LinkedIn + Twitter = A Winning Combination
We are inundated with social media. Every conference, networking event, water cooler conversation and even your summer family reunion will include at least one major conversation about social media. It’s a social junkie’s nirvana. But sometimes, enough already. Sometimes too much is simply too much. How do you choose the platforms that make the most sense for you and your business? What will work, where should you invest your dollars … and, how much?
It’s an endless barrage of questions. Do you leverage the largest platforms (Facebook) and fight the noise? Do you jump into an emerging platform like Periscope or Meerkat and be a bigger fish in a little pond?
I’ve come to learn the value of constraints. Choose less, conquer more.
Just recently, a new round of stats popped in to my Inbox from Business Insider:
• Pinterest has tremendous reach among women. Among U.S. female Internet users, 42% reported being on Pinterest in Pew’s late-2014 survey, compared to only 13% of men.
• Instagram has become the most important and most-used social network for U.S. teens. 32% of U.S. teenagers cited it as their most important social network in Piper Jaffray’s twice-annual teen survey, compared to only 14% saying that of Facebook.
• LinkedIn enjoys high adoption among highly educated and high-income users. LinkedIn is used by 44% of Americans with income of $75,000 or more, according to Pew.
• Messaging apps also have become more broadly popular, but still skew young: 7% of all people in the U.S. aged 12 and older use WhatsApp, according to the Edison Research and Triton Digital survey.
• The aging of Facebook, Twitter, LinkedIn and even Pinterest is more apparent than ever. That’s especially true of Facebook: Less than two-fifths of Facebook’s adult user base in the U.S. is aged 18 to 34, according to comScore.
Rather than drown you in statistics, let’s consider two platforms that, while small compared to Facebook, are among the Big Three: LinkedIn and Twitter. In fact, I think they play well together. Let’s consider their positioning independently and in combination.
Weber Shandwick’s most recent CEO study, “Socializing Your CEO: From Marginal to Mainstream” reveals the following:
• As of 2015, CEOs have found their social footing. Our research finds that eight in 10 CEOs (80%) are now engaged online and via social media, a rate which has more than doubled since Weber Shandwick first began tracking the social activities of CEOs in 2010 (36%).
• The research also finds that the visual influence of corporate video is fast-becoming a standard form of communication for top executives
(54%), and social network usage has now hit a record high (28%).
• LinkedIn and Twitter are the preferred platforms for CEOs.
Forbes recently wrote a post, “Twitter Overtakes LinkedIn As No. 1 Social Media Site For Salespeople.” I read it several times before I actually understood the nuance: Twitter ranked slightly more valuable than LinkedIn when it came to sales prospecting.
The keyword is prospecting. Twitter, with approximately 302 million members, is an enormous playground for action and interaction. It is amplification and aggregation, all in one. It’s not as personal as LinkedIn, so it’s a great place to begin your search for new opportunities. Using hashtags to filter your interests around people and topics allows you to hone in and disengage from the platform’s noise. I hone in on the track that interests me and benefit from wicked smart people writing and discussing relevant information. I learn more on Twitter than any other platform. It takes getting used to though. Finding and following people clues a person in on how to begin a relevant conversation. From Twitter, LinkedIn becomes a natural next step.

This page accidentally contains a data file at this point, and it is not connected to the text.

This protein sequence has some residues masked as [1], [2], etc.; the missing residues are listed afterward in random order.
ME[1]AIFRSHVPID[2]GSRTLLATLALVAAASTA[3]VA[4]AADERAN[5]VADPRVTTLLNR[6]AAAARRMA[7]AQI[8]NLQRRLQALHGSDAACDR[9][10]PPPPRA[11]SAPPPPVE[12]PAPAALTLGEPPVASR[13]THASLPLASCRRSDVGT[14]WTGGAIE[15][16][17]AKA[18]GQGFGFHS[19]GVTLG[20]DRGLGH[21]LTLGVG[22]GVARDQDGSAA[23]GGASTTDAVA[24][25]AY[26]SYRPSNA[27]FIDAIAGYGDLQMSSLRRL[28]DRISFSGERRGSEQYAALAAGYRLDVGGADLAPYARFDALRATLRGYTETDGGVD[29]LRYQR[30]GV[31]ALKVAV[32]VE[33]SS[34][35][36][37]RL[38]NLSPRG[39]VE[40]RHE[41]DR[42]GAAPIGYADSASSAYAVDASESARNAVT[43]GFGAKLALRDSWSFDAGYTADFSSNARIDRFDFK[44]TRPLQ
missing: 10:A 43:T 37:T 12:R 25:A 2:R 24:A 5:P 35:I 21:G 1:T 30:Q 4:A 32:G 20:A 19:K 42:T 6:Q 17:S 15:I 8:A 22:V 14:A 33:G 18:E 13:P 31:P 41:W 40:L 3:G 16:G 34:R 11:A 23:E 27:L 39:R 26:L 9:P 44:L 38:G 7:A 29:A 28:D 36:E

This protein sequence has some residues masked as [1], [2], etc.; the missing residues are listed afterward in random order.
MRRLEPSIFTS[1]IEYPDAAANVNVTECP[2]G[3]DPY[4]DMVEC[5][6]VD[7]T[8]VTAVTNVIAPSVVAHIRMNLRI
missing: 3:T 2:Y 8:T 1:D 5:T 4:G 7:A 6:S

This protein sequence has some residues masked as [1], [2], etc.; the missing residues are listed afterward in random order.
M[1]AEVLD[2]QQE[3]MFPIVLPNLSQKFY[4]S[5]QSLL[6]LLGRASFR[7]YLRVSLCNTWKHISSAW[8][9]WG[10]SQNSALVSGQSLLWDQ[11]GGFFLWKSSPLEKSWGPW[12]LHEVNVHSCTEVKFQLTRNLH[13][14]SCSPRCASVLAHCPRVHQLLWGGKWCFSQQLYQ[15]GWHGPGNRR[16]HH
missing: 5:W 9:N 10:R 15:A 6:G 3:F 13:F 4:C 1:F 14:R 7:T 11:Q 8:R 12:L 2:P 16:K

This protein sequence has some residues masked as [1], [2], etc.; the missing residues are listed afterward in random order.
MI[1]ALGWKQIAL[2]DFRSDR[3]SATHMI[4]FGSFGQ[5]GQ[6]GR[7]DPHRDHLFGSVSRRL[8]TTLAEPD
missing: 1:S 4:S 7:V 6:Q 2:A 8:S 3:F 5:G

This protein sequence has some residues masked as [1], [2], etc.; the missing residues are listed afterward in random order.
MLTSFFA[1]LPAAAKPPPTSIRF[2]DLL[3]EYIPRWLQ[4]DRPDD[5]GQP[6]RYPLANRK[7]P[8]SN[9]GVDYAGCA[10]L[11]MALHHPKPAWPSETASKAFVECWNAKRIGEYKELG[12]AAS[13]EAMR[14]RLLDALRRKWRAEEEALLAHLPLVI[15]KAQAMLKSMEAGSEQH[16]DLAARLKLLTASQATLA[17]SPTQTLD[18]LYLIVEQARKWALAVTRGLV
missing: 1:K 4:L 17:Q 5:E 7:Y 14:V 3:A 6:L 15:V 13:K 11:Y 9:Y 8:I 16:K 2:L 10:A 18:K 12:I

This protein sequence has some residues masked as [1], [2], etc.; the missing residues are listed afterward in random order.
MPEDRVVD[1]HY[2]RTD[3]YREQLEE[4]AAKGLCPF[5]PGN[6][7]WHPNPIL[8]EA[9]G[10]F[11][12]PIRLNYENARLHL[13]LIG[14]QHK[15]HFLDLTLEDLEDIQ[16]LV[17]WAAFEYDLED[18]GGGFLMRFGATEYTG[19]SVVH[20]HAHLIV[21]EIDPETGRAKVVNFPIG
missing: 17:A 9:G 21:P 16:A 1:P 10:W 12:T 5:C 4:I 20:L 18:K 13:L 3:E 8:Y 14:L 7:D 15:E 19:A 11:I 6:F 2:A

I recently followed a social sales leader on Twitter. She is well respected, our messaging similar and on the same page philosophically. Once I followed her on Twitter, she sent me a message to connect on LinkedIn, which led to a phone conversation that has subsequently led her to inviting me to join her new online project, socialsalesleaders.com. What’s interesting about this sequence is that we both understood what to do next. Odd as that may seem, it’s the difference between thinking about the idea of dance and knowing how to dance. It’s being comfortable taking the step.
LinkedIn is my hub, my natural platform. I use LinkedIn to stay in tune with my smaller, more engaged network. What I post on LinkedIn via my updates, posts (long form) or Company Page go to Twitter as well. When these tweets hit Twitter, I see another wave of interest from an entirely different group of people; the larger network of followers. This network is comprised of younger, more tech savvy individuals who are, for the most part, social media professionals or enthusiasts.
Use the platform that makes the most sense to you. If you hear other CEOs talking about LinkedIn, take that as a clue. Then really focus on understanding LinkedIn’s best practices.
Once you feel comfortable with LinkedIn and its capabilities, consider adding Twitter as a way to amplify your individual and company’s messaging and posts to a larger audience. Watch what happens. If nothing happens, you need to learn why. Although Twitter is not the largest platform, it’s value for B2B exists and, combined with LinkedIn, increases your ability to be strategic.
If you engage on social wisely, you will always be reaching new audiences – new audiences who may turn out to need your products or services. You are already social. You just need to decide to be social in a digital world. Be a contrarian no more and use the tools that amplify your business to current and new audiences. I95